The writer of Hebrews reminds us that God disciplines, rebukes and chastises those he loves—his children.
The term love has become debased in popular discourse; it has lost its power of discrimination, having become a cover for all manner of vapid self-indulgence.
Richard B. Hays, The Moral Vision of the New Testament
For the first seven years of our marriage, my wife and I struggled both to get pregnant and to carry a pregnancy to term. You can imagine the relief and joy when our son, though significantly premature, was finally born. Visualize the radical welcome and joyous love we showered upon him!
That love took many shapes but at the heart of it was limitations born of profound parental affection. We wanted our son to know thorough freedom, but there was a gate across the top of the stairs that prevented him from great bodily harm or even death. When he was a preschooler, we did not allow him to roam the streets. We strictly ensured that he played in a fenced back yard.
This is appropriate love.
Do you seek Kingdom realities like justice and peace? Consider becoming a paid subscriber. All proceeds go to support The Center for Formation, Justice and Peace.
Today, in many religious circles, this element of love seems to have vanished. Celebrated scholar Richard Hays says in his book, The Moral Vision of the New Testament,
One often hears voices in the Church urging that the radial demands of Christian discipleship should not be pressed upon church members because the loving thing to do is to include everyone without imposing harsh demands such as economic or sexual fidelity…in such cases the term [love] has been emptied of its meaning.
Hays quotes Stanley Hauerwas as saying: “The ethics of love is often but a cover for what is fundamentally as assertion of ethical relativism.” He is right, for the truth of the matter is that “the biblical story teaches us that God’s love cannot be reduced to inclusiveness: authentic love calls us to repentance, discipline, sacrifice, and transformation.”
The plea to keep God’s commandments is heard throughout the Bible. Jesus taught that counting the cost was the necessary first step in deciding whether to follow him. The writer of Hebrews reminds us that God disciplines, rebukes and chastises those he loves—his children.
The Message Version of the Bible is characteristically helpful on this passage:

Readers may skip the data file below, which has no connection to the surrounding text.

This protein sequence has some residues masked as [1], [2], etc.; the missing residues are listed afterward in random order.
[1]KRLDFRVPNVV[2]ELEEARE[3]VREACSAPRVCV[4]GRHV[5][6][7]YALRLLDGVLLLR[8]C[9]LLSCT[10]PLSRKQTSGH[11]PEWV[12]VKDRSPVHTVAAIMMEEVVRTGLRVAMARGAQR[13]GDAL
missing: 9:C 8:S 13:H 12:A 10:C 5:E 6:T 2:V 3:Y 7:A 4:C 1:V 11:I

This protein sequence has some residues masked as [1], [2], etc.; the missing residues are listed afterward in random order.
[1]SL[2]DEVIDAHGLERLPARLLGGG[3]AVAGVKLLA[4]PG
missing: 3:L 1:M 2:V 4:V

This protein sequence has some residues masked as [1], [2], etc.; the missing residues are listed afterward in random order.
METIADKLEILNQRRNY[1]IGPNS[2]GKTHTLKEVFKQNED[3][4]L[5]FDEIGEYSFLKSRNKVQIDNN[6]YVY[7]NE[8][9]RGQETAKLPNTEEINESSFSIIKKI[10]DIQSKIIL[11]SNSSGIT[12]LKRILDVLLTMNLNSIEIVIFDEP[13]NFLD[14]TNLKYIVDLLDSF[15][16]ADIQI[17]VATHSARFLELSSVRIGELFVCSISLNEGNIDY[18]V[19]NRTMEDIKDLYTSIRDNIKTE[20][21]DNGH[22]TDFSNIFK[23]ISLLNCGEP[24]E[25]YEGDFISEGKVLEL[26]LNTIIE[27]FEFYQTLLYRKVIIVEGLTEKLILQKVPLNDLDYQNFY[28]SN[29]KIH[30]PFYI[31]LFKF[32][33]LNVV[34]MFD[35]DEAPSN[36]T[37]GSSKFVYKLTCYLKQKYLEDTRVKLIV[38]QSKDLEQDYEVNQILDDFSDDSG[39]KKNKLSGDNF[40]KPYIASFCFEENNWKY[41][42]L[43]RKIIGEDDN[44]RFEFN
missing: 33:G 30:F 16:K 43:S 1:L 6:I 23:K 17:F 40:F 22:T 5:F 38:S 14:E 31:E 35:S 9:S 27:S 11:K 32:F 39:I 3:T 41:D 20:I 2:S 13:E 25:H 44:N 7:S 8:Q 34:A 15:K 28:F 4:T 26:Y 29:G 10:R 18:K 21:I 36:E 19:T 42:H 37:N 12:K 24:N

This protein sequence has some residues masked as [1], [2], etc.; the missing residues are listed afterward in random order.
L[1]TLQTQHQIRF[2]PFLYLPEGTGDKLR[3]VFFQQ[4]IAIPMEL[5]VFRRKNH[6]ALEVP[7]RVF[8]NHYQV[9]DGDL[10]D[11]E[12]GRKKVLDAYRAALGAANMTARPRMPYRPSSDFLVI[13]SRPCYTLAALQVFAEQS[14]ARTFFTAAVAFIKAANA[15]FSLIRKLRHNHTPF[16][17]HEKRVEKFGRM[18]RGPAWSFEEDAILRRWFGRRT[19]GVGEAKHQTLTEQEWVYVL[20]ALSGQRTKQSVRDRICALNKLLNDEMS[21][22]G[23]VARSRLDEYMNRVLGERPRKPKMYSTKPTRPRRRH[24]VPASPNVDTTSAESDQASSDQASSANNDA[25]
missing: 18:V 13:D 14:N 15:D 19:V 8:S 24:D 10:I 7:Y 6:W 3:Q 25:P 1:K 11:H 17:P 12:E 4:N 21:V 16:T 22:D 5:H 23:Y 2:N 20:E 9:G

Have you forgotten how good parents treat children, and that God regards you as his children?
My dear child, don’t shrug off God’s discipline,
but don’t be crushed by it either.
It’s the child he loves that he disciplines;
the child he embraces, he also corrects.
God is educating you; that’s why you must never drop out. He’s treating you as dear children. This trouble you’re in isn’t punishment; it’s training, the normal experience of children. Only irresponsible parents leave children to fend for themselves. Would you prefer an irresponsible God? We respect our own parents for training and not spoiling us, so why not embrace God’s training so we can truly live?
The Restraints of Love
Jesus commonly defines the core of discipleship as taking up one’s cross and following him. He taught that the important things of the law were acts that limit selfishness: justice, mercy, and faithfulness (Mt. 23:23). When James and John wanted to misuse power by calling down fire from heaven on Samaritan villages, Jesus rebuked them—which is to say, he restrained them from doing serious evil.
Paul taught ancient Christians to glorify God in your bodies, which includes both positive practices and disciplined restraints (1 Cor. 6:12-20). To seek new creation implies death to our old self.
Christians are an eschatological people. The world and God’s people are going somewhere. A telos, a completion and fulfillment await us. In the meantime, in our actual lives, we are meant, working with and through God’s grace and power, to shape and bend our lives toward that eschatological orientation.
Picture a funnel used for canning or pouring liquid from a large container to a smaller one. The funnel is a huge help, keeping us from big messes. It gives this assistance in two ways: 1) confining and 2) directing so we can hit the mark.
The common Greek term for sin is hamartia. It means to miss the mark. Thus, hitting the mark is a key idea in followership of Jesus, and the constraints of the funnel help us do that. This is what love for God does in the heart and behavior of followers of Jesus. When we resist or reject constraints that facilitate hitting God’s mark, it’s easier to stumble into sin.
Love on the Narrow Road
“Jesus embraced everybody!”
This is the celebrated truism today. But it is only partially accurate. It leaves out the totality of Jesus’ goal: to create a people who strive to live into the righteousness of God. Jesus spoke of a narrow road, which meant that following him required making choices. The narrow road excluded just going with the flow of society, with a given culture. The narrow road, the one with the constraints of love, led to life. The broad road, with no guardrails toward loving obedience, led to destruction. Dallas Willard taught that the narrow gate is a metaphor for obeying Jesus and the confidence needed to do so.
Divine “baby gates” and God-given fences for spiritual toddlers are sprinkled throughout the Bible and our everyday lives. They are born of love. We are invited to receive them with love from our heavenly Father, with confidence in him. When we embrace constraints as an aspect of fully-orbed love, we find the true freedom that exists on the narrow road—and we are spared the false love that paves the wide road toward destruction.